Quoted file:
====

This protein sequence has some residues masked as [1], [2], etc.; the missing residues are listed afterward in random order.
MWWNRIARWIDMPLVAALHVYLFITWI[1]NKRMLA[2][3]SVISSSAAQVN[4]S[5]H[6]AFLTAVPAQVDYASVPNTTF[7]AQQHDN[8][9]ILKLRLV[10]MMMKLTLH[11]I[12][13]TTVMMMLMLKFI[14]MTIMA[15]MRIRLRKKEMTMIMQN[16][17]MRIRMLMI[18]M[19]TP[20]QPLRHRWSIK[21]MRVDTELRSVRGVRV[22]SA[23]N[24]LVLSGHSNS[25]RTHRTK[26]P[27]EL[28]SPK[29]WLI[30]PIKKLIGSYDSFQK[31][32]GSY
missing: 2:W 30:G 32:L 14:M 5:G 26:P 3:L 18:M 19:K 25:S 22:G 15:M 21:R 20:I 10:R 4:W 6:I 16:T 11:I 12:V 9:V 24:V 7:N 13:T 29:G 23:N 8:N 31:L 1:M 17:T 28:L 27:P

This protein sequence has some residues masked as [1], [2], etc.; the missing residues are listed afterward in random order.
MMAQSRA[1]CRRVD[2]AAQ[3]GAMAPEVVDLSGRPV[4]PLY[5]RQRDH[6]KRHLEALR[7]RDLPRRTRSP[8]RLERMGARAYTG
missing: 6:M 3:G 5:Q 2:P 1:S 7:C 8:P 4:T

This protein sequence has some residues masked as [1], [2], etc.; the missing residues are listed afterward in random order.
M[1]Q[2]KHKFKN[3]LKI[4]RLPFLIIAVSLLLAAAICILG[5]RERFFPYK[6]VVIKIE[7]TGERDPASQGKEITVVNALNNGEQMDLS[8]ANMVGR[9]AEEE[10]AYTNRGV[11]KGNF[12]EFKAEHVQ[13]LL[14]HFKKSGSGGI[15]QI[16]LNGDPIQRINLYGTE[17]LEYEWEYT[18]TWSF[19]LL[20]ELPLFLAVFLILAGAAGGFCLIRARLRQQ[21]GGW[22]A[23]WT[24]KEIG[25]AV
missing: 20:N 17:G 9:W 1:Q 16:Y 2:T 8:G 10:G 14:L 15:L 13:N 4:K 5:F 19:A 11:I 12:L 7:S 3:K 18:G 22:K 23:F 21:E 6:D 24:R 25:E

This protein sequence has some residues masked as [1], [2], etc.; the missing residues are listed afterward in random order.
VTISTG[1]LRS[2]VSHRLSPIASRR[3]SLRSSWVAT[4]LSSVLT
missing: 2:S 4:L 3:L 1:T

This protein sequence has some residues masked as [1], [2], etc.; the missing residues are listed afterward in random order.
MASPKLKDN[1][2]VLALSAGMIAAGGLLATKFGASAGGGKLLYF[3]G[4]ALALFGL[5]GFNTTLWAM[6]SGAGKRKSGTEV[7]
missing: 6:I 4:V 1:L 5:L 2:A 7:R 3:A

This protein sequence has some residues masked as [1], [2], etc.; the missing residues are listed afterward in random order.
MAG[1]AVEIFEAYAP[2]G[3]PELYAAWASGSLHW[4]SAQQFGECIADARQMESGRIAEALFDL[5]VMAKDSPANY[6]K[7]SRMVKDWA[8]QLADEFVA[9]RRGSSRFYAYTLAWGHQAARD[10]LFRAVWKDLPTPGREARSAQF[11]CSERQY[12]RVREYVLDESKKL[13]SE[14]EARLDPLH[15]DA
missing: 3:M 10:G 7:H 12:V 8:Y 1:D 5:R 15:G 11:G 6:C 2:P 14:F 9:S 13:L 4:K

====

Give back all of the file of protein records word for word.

This protein sequence has some residues masked as [1], [2], etc.; the missing residues are listed afterward in random order.
MWWNRIARWIDMPLVAALHVYLFITWI[1]NKRMLA[2][3]SVISSSAAQVN[4]S[5]H[6]AFLTAVPAQVDYASVPNTTF[7]AQQHDN[8][9]ILKLRLV[10]MMMKLTLH[11]I[12][13]TTVMMMLMLKFI[14]MTIMA[15]MRIRLRKKEMTMIMQN[16][17]MRIRMLMI[18]M[19]TP[20]QPLRHRWSIK[21]MRVDTELRSVRGVRV[22]SA[23]N[24]LVLSGHSNS[25]RTHRTK[26]P[27]EL[28]SPK[29]WLI[30]PIKKLIGSYDSFQK[31][32]GSY
missing: 2:W 30:G 32:L 14:M 5:G 26:P 3:L 18:M 19:K 25:S 22:G 15:M 21:R 20:I 10:R 4:W 6:I 16:T 11:I 12:V 9:V 24:V 7:N 13:T 29:G 23:N 8:N 31:L 1:M 17:T 28:L 27:P

This protein sequence has some residues masked as [1], [2], etc.; the missing residues are listed afterward in random order.
MMAQSRA[1]CRRVD[2]AAQ[3]GAMAPEVVDLSGRPV[4]PLY[5]RQRDH[6]KRHLEALR[7]RDLPRRTRSP[8]RLERMGARAYTG
missing: 6:M 3:G 5:Q 2:P 1:S 7:C 8:P 4:T

This protein sequence has some residues masked as [1], [2], etc.; the missing residues are listed afterward in random order.
M[1]Q[2]KHKFKN[3]LKI[4]RLPFLIIAVSLLLAAAICILG[5]RERFFPYK[6]VVIKIE[7]TGERDPASQGKEITVVNALNNGEQMDLS[8]ANMVGR[9]AEEE[10]AYTNRGV[11]KGNF[12]EFKAEHVQ[13]LL[14]HFKKSGSGGI[15]QI[16]LNGDPIQRINLYGTE[17]LEYEWEYT[18]TWSF[19]LL[20]ELPLFLAVFLILAGAAGGFCLIRARLRQQ[21]GGW[22]A[23]WT[24]KEIG[25]AV
missing: 20:N 17:G 9:W 1:Q 16:Y 2:T 8:G 10:G 14:L 15:L 13:N 4:K 5:F 19:A 11:I 12:L 7:S 3:K 18:G 22:K 23:F 21:E 6:D 24:R 25:E

This protein sequence has some residues masked as [1], [2], etc.; the missing residues are listed afterward in random order.
VTISTG[1]LRS[2]VSHRLSPIASRR[3]SLRSSWVAT[4]LSSVLT
missing: 2:S 4:L 3:L 1:T

This protein sequence has some residues masked as [1], [2], etc.; the missing residues are listed afterward in random order.
MASPKLKDN[1][2]VLALSAGMIAAGGLLATKFGASAGGGKLLYF[3]G[4]ALALFGL[5]GFNTTLWAM[6]SGAGKRKSGTEV[7]
missing: 6:I 4:V 1:L 5:L 2:A 7:R 3:A

This protein sequence has some residues masked as [1], [2], etc.; the missing residues are listed afterward in random order.
MAG[1]AVEIFEAYAP[2]G[3]PELYAAWASGSLHW[4]SAQQFGECIADARQMESGRIAEALFDL[5]VMAKDSPANY[6]K[7]SRMVKDWA[8]QLADEFVA[9]RRGSSRFYAYTLAWGHQAARD[10]LFRAVWKDLPTPGREARSAQF[11]CSERQY[12]RVREYVLDESKKL[13]SE[14]EARLDPLH[15]DA
missing: 3:M 10:G 7:H 12:V 8:Y 1:D 5:R 15:G 11:G 6:C 2:P 14:F 9:S 13:L 4:K